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Transl Psychiatry. 2018 Oct 23;8(1):231. doi: 10.1038/s41398-018-0287-3.

Music improves social communication and auditory-motor connectivity in children with autism.

Author information

1
International Laboratory for Brain, Music and Sound Research (BRAMS), Department of Psychology, University of Montreal, Pavilion Marie-Victorin, 90 Avenue Vincent D'Indy, Montreal, QC, H2V 2S9, Canada. megha.sharda@umontreal.ca.
2
Centre for Research on Brain, Language and Music (CRBLM), Faculty of Medicine, McGill University, Rabinovitch House, 3640 de la Montagne, Montreal, QC, H3G 2A8, Canada. megha.sharda@umontreal.ca.
3
International Laboratory for Brain, Music and Sound Research (BRAMS), Department of Psychology, University of Montreal, Pavilion Marie-Victorin, 90 Avenue Vincent D'Indy, Montreal, QC, H2V 2S9, Canada.
4
Centre for Research on Brain, Language and Music (CRBLM), Faculty of Medicine, McGill University, Rabinovitch House, 3640 de la Montagne, Montreal, QC, H3G 2A8, Canada.
5
Westmount Music Therapy, 4695 Maisonneuve Boulevard West, Westmount, QC, H3Z 1S4, Canada.
6
School of Communication Sciences and Disorders, Faculty of Medicine, McGill University, 2001 Avenue McGill College, Montréal, QC, H3A 1G1, Canada.

Abstract

Music has been identified as a strength in people with Autism Spectrum Disorder; however, there is currently no neuroscientific evidence supporting its benefits. Given its universal appeal, intrinsic reward value and ability to modify brain and behaviour, music may be a potential therapeutic aid in autism. Here we evaluated the neurobehavioural outcomes of a music intervention, compared to a non-music control intervention, on social communication and brain connectivity in school-age children (ISRCTN26821793). Fifty-one children aged 6-12 years with autism were randomized to receive 8-12 weeks of music (n = 26) or non-music intervention (n = 25). The music intervention involved use of improvisational approaches through song and rhythm to target social communication. The non-music control was a structurally matched behavioural intervention implemented in a non-musical context. Groups were assessed before and after intervention on social communication and resting-state functional connectivity of fronto-temporal brain networks. Communication scores were higher in the music group post-intervention (difference score = 4.84, P = .01). Associated post-intervention resting-state brain functional connectivity was greater in music vs. non-music groups between auditory and subcortical regions (z = 3.94, P < .0001) and auditory and fronto-motor regions (z = 3.16, P < .0001). Post-intervention brain connectivity was lower between auditory and visual regions in the music compared to the non-music groups, known to be over-connected in autism (z = 4.01, P < .00001). Post-intervention brain connectivity in the music group was related to communication improvement (z = 3.57, P < .0001). This study provides the first evidence that 8-12 weeks of individual music intervention can indeed improve social communication and functional brain connectivity, lending support to further investigations of neurobiologically motivated models of music interventions in autism.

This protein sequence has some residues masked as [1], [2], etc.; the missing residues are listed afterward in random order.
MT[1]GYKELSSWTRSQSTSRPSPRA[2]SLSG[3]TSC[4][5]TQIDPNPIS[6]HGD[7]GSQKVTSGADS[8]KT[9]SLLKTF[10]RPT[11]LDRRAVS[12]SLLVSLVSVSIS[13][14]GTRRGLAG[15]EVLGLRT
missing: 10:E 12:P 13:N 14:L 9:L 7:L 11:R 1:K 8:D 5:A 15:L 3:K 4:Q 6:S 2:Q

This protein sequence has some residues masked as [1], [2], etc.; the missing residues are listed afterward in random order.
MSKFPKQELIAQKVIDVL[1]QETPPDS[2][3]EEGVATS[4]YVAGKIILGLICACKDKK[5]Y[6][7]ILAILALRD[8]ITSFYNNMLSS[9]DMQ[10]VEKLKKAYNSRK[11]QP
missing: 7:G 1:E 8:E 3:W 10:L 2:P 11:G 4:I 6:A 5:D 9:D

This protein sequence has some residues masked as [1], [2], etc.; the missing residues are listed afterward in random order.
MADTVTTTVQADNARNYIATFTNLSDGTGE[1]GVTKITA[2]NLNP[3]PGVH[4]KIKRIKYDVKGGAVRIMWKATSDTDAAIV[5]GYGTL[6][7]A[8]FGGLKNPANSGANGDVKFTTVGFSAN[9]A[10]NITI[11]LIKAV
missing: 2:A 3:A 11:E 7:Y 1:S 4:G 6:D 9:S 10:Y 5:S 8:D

PMID:
30352997
PMCID:
PMC6199253
DOI:
10.1038/s41398-018-0287-3
[Indexed for MEDLINE]
Free PMC Article

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